The arguments over the Bahrain grand prix rumble on with the only certainty that Bernie will make money out of it somehow. The Treasury’s changes to the tax relief on philanthropic donations apparently caught the culture secretary, Jeremy ‘Berkshire’ Hunt, by surprise. On Planet Football Kenny Dalglish takes the well-worn path of a referees’ anti-Liverpool conspiracy in an attempt to mask his inability to win football matches with a squad of expensively and recently hand-picked heavily tattooed multi-millionaires.

Tuesday 10 April
Surely to the surprise of no one the cruise ship retracing the route of the Titanic runs into trouble; already delayed by bad weather, it has had to airlift to hospital a passenger taken ill. The prime minister takes time out from his busy schedule fighting the class war at home to go moonlight as an international arms dealer in Indonesia. While we had all but forgotten Donald Trump owned the Miss Universe pageant, it came as no surprise when we were reminded. Richard Lewis, formerly chairman of the Rugby Football League, is appointed chief executive of the All England Club, one of the major players in the game of tennis. BBC Breakfast broadcasts from Salford; world does not shift on axis.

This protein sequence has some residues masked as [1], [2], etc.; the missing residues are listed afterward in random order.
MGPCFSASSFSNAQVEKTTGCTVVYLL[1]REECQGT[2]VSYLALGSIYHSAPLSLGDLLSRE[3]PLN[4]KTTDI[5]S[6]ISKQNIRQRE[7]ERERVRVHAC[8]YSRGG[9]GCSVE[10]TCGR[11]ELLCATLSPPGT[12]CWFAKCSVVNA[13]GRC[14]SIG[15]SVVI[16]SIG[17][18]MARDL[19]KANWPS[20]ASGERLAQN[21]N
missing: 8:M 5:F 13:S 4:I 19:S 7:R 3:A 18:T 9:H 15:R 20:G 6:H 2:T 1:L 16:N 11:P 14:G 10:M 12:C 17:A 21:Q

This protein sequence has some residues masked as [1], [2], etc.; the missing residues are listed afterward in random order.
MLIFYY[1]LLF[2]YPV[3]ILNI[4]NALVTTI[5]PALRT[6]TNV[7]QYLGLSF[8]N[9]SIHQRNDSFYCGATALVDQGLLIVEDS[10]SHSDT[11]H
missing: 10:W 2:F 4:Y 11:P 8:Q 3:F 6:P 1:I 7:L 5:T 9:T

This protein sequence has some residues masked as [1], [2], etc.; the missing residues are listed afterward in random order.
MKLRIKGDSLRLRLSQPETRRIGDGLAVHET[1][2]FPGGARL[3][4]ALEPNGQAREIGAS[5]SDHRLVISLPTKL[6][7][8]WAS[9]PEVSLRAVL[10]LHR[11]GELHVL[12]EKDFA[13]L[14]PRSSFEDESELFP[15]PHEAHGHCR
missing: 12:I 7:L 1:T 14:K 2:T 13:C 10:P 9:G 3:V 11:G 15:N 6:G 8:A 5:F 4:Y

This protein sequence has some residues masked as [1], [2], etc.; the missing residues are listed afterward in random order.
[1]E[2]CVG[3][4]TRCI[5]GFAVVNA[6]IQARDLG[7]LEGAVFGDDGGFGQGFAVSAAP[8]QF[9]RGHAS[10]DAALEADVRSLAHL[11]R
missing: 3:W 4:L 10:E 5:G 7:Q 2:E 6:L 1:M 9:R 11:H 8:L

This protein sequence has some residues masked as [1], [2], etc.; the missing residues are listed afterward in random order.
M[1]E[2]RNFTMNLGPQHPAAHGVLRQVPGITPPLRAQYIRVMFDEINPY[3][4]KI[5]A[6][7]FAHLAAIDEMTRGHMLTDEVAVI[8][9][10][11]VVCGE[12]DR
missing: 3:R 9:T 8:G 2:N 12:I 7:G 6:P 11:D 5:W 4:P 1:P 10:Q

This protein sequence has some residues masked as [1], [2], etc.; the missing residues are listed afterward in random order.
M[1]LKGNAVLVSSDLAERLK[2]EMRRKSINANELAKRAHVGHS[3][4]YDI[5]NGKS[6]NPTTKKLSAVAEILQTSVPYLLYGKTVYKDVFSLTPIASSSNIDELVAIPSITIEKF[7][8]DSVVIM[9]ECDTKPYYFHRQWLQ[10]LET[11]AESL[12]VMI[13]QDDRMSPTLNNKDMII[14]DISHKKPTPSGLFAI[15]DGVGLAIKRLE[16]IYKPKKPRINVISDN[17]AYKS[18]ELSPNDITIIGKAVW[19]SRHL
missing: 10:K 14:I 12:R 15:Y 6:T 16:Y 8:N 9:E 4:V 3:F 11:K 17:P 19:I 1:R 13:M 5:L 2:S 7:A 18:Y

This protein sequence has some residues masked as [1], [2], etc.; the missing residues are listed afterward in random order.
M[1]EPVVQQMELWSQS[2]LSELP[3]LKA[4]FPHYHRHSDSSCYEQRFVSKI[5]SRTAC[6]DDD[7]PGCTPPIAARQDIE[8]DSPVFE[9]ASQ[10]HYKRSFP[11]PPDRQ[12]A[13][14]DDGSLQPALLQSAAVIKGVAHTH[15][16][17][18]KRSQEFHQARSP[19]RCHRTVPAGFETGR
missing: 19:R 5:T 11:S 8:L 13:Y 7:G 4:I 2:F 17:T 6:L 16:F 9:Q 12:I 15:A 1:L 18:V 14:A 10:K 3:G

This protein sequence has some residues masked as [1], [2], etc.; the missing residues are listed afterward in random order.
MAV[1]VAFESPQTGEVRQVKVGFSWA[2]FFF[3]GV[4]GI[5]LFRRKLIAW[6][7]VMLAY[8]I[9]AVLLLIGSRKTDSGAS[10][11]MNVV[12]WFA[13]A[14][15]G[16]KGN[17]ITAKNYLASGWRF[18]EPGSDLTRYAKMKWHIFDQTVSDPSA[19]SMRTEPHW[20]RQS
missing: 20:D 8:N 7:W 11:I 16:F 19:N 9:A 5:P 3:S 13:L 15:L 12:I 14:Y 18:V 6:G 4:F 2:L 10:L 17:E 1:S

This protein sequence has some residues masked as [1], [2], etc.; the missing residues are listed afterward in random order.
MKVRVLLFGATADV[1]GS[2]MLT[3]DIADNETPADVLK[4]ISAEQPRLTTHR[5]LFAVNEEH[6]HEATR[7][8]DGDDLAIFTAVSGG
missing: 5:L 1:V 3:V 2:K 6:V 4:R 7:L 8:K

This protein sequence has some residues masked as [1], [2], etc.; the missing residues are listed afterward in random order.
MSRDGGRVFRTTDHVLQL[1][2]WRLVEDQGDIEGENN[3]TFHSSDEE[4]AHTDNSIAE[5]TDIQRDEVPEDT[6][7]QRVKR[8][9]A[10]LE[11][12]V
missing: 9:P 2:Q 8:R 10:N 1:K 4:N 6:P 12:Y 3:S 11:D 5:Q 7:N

Wednesday 11 April
It seems that Disneyland Paris is both twenty years old and nearly €2 billion in debt. At home it seems ministers are to look again (ie think about it for the first time) at the implications of the recently introduced cap on charity tax relief. BBC2 is to screen a drama on the origins of the Paralympic Games and the Future Cinema company is to screen La Haine in Tottenham in addition to commissioning six films set on the Broadwater Farm estate. William Boyd is the latest author to take on James Bond with the consent of Ian Fleming’s estate. The V&A is lending the Great Bed of Ware to the Ware museum; it took six days to dismantle (the bed rather than the museum). MPs on the culture, media and sport select committee have warned that there may be chaos at Heathrow during the Olympics, suggesting that they haven’t flown out of Heathrow recently. The UK Uncut protest movement is urging communities to occupy public spaces this summer as part of a campaign against government spending policies. Some £2 million worth of Chinese artefacts have been stolen from Durham University’s Oriental Museum, while at the other end of the country the administrators working at Portsmouth FC say liquidation is still a possibility, causing dismay in Portsmouth and delight in Southampton.